Council forks out almost £5,000 for “offensive comments”

An employer – Rotherham Council – has been ordered to pay almost £5,000 in compensation after “offensive” comments were made to a disabled member of staff by his line manager. Gareth Matthews, Head of Employment, considers the implications of this case in more detail, particularly in light of the fact that the comments were made following a flexible working request.


The Council’s former assistant chief executive, Shokat Lal, made comments to Yassir Mahmood, following a flexible working request made my him.

After making the request, Mr Mahmood’s line manager, Mr Lal, told him to “manage your own life” and also told him that his health condition was “not the organisation’s responsibility”.  These comments left Mr Mahmood feeling offended, humiliated and degraded.

Mr Mahmood had made the request to help him care for his family and manage a life-long disability.  As a result of his treatment following the flexible working request he raised a claim for harassment, based on the protected characteristic of disability.


Disability harassment involves subjecting an individual to conduct which:

  • is unwanted, and
  • is ‘related to’ ‘disability’

where the unwanted conduct has the purpose or effect of:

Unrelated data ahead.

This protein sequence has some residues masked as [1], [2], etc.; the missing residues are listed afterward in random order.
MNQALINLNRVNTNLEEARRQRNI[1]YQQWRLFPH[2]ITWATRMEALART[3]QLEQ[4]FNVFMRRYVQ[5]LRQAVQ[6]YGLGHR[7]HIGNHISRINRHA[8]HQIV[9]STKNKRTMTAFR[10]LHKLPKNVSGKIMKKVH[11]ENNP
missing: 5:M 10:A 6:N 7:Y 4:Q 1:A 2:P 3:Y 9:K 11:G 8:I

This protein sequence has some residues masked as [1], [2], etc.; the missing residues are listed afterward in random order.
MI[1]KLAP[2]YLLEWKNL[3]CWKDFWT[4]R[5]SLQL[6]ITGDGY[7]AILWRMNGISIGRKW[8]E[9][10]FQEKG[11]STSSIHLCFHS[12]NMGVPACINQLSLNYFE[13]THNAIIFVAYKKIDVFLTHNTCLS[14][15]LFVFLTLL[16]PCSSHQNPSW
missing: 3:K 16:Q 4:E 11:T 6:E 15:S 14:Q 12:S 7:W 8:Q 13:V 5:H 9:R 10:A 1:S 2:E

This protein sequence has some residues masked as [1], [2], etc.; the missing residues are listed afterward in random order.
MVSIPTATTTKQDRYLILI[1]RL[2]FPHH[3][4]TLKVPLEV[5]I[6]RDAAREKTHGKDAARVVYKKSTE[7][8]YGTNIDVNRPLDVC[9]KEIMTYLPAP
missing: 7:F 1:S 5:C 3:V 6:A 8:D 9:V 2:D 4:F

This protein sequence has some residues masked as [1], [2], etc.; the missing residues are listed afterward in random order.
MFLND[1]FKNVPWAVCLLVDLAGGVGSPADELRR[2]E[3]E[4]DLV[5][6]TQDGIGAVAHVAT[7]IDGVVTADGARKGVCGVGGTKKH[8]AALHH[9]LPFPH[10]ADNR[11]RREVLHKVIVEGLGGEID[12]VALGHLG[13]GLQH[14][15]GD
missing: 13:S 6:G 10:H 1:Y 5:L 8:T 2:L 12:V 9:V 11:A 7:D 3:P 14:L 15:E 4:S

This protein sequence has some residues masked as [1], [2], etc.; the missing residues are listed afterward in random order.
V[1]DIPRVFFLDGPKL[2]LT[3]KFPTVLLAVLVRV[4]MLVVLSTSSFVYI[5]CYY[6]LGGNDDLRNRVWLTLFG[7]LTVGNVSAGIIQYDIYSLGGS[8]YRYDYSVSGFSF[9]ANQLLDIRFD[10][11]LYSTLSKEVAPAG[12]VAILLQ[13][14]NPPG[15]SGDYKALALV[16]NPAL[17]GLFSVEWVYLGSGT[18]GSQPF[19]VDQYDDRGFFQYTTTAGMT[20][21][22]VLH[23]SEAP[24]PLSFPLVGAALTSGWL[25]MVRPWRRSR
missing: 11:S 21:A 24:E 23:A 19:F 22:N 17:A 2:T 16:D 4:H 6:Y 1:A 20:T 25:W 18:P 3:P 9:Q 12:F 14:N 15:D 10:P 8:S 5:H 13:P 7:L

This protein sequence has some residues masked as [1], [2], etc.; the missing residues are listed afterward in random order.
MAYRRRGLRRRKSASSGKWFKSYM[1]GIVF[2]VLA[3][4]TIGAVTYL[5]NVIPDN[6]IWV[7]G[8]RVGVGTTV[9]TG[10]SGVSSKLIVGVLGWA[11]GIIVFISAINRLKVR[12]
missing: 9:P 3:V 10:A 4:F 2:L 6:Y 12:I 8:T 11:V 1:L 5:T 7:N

• violating the victim’s dignity or
  • creating an environment that is intimidating, hostile, degrading, humiliating or offensive to the victim


The Employment Tribunal upheld Mr Mahmood’s claim, stating that the comments amounted to disability-related harassment, consequently awarding £4,881.11 for “injury to feelings”.


This case serves as a reminder that flexible working requests should be dealt with sensitively and professionally, especially where the underlying reason for the request is rooted in an employee’s disability.  An employer is not obliged to agree to such a request but must consider any such request in a reasonable manner.  More generally, management training and robust equality policies will help to minimise an employer’s exposure to potentially costly and damaging discrimination claims.

By Zara Green, MLP Law

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